William Brouillard on fri 23 aug 96
Salt kiln stack construction.
The height and interior cross sectional area of the stack will be determined
by at least three things.
1. The type of burner system you are using. Forced air systems require
less in terms of height than do natural draft systems. Natural draft systems
depend on stack height to develop velocity in the draft.
2. Local building, zoning or fire codes which may specify certain types
of construct or construction materials. You should check with your local
codes or Fire Marshall. It may be that your stack has to extend a certain
height above your roof line or that it can not be loose brick construction
and must be mortared.
3. Salt firing is a vapor process that is usually done at high temperature.
The exhaust gases will be very hot and very corrosive. That may eliminate
some materials that could be used on other types of kilns. Chimney liners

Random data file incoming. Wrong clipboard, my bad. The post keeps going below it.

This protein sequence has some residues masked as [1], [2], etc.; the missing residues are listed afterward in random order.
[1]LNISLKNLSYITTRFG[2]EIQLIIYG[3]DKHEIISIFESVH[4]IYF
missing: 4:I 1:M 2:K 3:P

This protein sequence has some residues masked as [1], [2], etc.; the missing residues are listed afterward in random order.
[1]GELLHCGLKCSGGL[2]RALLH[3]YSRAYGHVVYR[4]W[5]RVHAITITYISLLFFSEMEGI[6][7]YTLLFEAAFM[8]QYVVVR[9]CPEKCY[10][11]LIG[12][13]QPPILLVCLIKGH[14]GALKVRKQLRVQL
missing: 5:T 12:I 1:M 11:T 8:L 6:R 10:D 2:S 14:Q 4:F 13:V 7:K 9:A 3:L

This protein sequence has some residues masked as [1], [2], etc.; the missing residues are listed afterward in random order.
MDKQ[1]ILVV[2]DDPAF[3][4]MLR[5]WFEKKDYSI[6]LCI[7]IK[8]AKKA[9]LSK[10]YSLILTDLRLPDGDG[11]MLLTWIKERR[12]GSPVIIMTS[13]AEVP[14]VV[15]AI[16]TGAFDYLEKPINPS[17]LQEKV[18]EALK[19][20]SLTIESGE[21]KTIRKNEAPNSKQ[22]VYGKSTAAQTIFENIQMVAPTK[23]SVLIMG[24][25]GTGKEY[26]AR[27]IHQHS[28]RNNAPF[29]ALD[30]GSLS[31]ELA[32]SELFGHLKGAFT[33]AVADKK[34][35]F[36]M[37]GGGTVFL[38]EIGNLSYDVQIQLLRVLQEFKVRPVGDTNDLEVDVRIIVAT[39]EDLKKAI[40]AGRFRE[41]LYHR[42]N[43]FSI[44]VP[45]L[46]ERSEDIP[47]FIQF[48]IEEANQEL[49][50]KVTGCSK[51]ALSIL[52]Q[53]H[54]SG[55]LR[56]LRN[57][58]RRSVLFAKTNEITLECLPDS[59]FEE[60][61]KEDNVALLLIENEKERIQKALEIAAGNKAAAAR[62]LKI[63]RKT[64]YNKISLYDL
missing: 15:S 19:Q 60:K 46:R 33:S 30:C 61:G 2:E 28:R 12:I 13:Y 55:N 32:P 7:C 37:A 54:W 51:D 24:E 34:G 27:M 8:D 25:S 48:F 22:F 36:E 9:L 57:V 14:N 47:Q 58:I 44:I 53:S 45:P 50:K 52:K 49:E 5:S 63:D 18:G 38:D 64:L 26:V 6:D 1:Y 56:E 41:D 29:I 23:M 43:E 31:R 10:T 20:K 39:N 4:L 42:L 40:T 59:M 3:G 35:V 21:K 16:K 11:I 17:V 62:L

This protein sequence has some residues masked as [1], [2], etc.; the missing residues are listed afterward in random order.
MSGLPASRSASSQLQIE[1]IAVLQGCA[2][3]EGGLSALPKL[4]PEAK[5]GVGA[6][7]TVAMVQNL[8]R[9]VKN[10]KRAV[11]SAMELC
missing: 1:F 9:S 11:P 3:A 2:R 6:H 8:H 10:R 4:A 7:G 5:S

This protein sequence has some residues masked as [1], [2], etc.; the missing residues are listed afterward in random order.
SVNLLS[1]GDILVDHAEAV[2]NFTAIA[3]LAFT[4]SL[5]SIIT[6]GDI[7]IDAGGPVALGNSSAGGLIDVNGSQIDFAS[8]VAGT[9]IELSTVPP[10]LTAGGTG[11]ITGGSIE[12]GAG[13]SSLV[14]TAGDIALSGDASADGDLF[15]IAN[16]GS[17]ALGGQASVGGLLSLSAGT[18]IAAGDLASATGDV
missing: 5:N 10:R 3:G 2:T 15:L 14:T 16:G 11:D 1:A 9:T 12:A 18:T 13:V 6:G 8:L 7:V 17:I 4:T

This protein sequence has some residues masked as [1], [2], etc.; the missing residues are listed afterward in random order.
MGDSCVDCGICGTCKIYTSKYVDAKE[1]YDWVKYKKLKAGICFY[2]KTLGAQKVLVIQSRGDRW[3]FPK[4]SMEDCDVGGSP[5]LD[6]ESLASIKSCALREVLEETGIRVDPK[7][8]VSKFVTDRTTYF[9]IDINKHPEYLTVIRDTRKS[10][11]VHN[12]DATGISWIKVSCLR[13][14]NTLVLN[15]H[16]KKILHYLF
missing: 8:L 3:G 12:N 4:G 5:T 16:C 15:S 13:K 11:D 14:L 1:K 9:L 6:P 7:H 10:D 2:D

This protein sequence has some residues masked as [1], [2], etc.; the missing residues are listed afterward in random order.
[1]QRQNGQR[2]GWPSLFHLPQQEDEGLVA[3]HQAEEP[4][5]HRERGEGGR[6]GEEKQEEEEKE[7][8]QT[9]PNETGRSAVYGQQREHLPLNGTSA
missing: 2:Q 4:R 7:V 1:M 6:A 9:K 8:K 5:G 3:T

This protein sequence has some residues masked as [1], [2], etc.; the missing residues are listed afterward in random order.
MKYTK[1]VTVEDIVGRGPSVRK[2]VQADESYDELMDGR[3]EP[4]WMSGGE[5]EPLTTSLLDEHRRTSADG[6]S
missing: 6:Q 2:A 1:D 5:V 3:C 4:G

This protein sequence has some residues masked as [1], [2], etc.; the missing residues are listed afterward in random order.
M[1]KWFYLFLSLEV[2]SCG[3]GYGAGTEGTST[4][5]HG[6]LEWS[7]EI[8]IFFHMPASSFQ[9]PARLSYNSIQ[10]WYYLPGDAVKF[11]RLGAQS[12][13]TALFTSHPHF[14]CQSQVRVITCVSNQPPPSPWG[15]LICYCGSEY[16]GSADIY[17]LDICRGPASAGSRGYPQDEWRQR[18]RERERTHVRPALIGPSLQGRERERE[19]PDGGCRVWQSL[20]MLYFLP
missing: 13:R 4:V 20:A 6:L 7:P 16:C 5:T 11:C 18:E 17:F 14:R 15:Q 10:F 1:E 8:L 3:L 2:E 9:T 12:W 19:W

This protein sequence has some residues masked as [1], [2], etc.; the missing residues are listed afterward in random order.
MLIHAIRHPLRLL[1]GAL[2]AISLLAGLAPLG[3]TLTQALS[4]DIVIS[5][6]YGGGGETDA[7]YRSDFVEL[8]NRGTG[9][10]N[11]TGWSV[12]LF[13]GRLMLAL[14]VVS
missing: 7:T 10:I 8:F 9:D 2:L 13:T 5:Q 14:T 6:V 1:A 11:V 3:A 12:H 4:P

and red brick are probable out of the question.
A ten foot stack with a 9" x 9" flue area would use approx. 300 standard
Any low duty firebrick should do the job. Scrap brick could be used in
the upper third of the stack where the heat and corrosive effects of the
vapor will be less..
Many potter lay the brick for the stack dry or with a 50/50 mix of fireclay
and sand. It fills the gaps but comes off easily when rebuilding.
The base of the stack should be two courses thick if laid dry. It will be
more stable and provide a better heat differential for the stack. I usually
put insulation brick as the outside layer to protect students from being
burned on the hot firebrick and to increase the heat differential which
increases the velocity of the flue gasses. A frame of angle iron will hold
the loose bricks in place and provide stability for the stack.
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